Märkt: TGS8822

Calibrating a Figaro TGS822 sensor, by drawing…

After consulting with the boys and girls at chemicalforums.com about how to produce an ethanol gas with a 300 ppm without having to buy a lot of fancy gear and thus finding out that it was more difficult then I initially thought I have reluctantly decided that I don’t think I will be able to pull it of. There for I have decided to work with what I got. What I got is air and a datasheet.

The data sheet provided by Figaro for the TGS822 only goes down to 50ppm, however the graph looks pretty logarithmic linear to me so I decided to add the 10-50ppm part my self making a bold assumption that it will be logarithmic linear in that interval as well.

From the data sheet we get the relation between RL and RS which is a voltage divider circuit.

Rs_vs_RlFrom the graph in the data sheet we can also see that the resistance of the sensor in air is RS (air) = R0 * 19.

If we combine these two facts we can express R0 as a relation of RS (air) and the value of RS (air) can be deduced by reading the voltage of the sensor and using the voltage divider formula.

RS (air) / 19 = R0 in my case RS (air) = 78kΩ. => R0 = 4105Ω

When we have R0 we can make a table to relate resistance (RS) to ppm by reading the scaling factor of RS/R0 from the graph for different gas concentrations.

Rs in air = 78000 Ro = 4105,26315789474
ppm Scaling factor Rs = Ro * Scaling factor
0 19 78000
10 15 61578,947368421
10 10 41052,6315789474
20 9 36947,3684210526
20 7 28736,8421052632
30 6 24631,5789473684
30 5,7 23400
40 4,7 19294,7368421053
50 4 16421,0526315789
60 3,5 14368,4210526316
70 3,2 13136,8421052632
80 3 12315,7894736842
90 2,7 11084,2105263158
100 2,5 10263,1578947368
150 2 8210,5263157895
200 1,6 6568,4210526316
300 1,2 4926,3157894737
400 0,9 3694,7368421053
500 0,75 3078,9473684211
600 0,67 2750,5263157895
700 0,58 2381,052631579
800 0,52 2134,7368421053
900 0,47 1929,4736842105
1000 0,4 1642,1052631579
2000 0,2 821,0526315789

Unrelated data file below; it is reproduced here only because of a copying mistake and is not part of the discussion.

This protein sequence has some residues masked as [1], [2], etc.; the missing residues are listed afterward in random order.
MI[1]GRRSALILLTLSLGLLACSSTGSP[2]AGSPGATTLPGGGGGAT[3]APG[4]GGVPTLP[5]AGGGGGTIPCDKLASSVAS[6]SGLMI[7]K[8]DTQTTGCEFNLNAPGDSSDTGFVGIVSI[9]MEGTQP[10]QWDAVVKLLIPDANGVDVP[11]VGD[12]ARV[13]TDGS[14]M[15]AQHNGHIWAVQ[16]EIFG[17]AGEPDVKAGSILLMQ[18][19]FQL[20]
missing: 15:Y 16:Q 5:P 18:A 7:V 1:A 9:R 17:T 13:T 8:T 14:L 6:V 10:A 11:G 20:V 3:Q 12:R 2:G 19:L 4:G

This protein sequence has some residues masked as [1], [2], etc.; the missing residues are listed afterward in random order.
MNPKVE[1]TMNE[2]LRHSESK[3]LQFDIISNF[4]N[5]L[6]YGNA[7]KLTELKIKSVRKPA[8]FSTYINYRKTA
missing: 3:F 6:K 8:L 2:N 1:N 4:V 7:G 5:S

3000 0,15 615,7894736842
4000 0,1 410,5263157895

The TGS822 sensor is affected by both temperatures and humidity and it should be complemented with a thermistor and hygrometer so that it is possible to compensate for temperature and humidity. I don’t have any thermistor or hygrometer yet but if we use the ”calculate R0 from RS (air)” every time we start the sensor then perhaps we will also compensate for temperature and humidity, this is something further experimenting will tell.


Hi, I’m Ketosense


During the weekend I have managed to put together a first very early prototype of my ”Ketosense”. It does register when a person is blowing in to the ”gas chamber” where the sensor is located and something that feels encouraging is that my wife gets significantly higher readings then me. Since I’m still a carbohydrate junky and she is not that is exactly what we want. However we do have some hurdles to cross before this thing is useful.


  • Calibrate the sensor
  • Determine sensor characteristics for gas concentrations between 0-50 ppm
  • Build a better moth piece

Calibrating the sensor

Calibrating the sensor is the major thing that needs to be done. In the sensor data sheet there is stated exactly how the resistance of the sensor behaves at different gas concentrations but everything relates to one calibration point, the sensor resistance Rs = Ro at 300 ppm of ethanol. Based on this value we can calculate the relation between sensor resistance and gas concentration for all other gas concentrations. Further in the data sheet it is stated that Rs at 300 ppm of ethanol is between 1-10 kΩ and that is quite a wide range and I don’t want to make a generalization of 5k before I even tried to calibrate it. Right now I don’t rely have a clue how to create a 300 ppm ethanol gas mix but hey, thats just another problem to solve.

Sensor characteristics for gas concentrations between 0-50 ppm

The datasheet for the TGS822 doesn’t have any data for how the sensor behaves at low gas concentrations between 0-50 ppm. In the graph displaying the Rs/Ro relation it looks like the function for the sensor resistance follows a Log-linear model so if I can determine the Ro (Rs at 300 ppm ethanol) of my sensor and also have the Rs for < 10 ppm of gas, which I presume is the ethanol content of normal room air, then I should be able to deduce some info for how the sensor should behave in that range as well.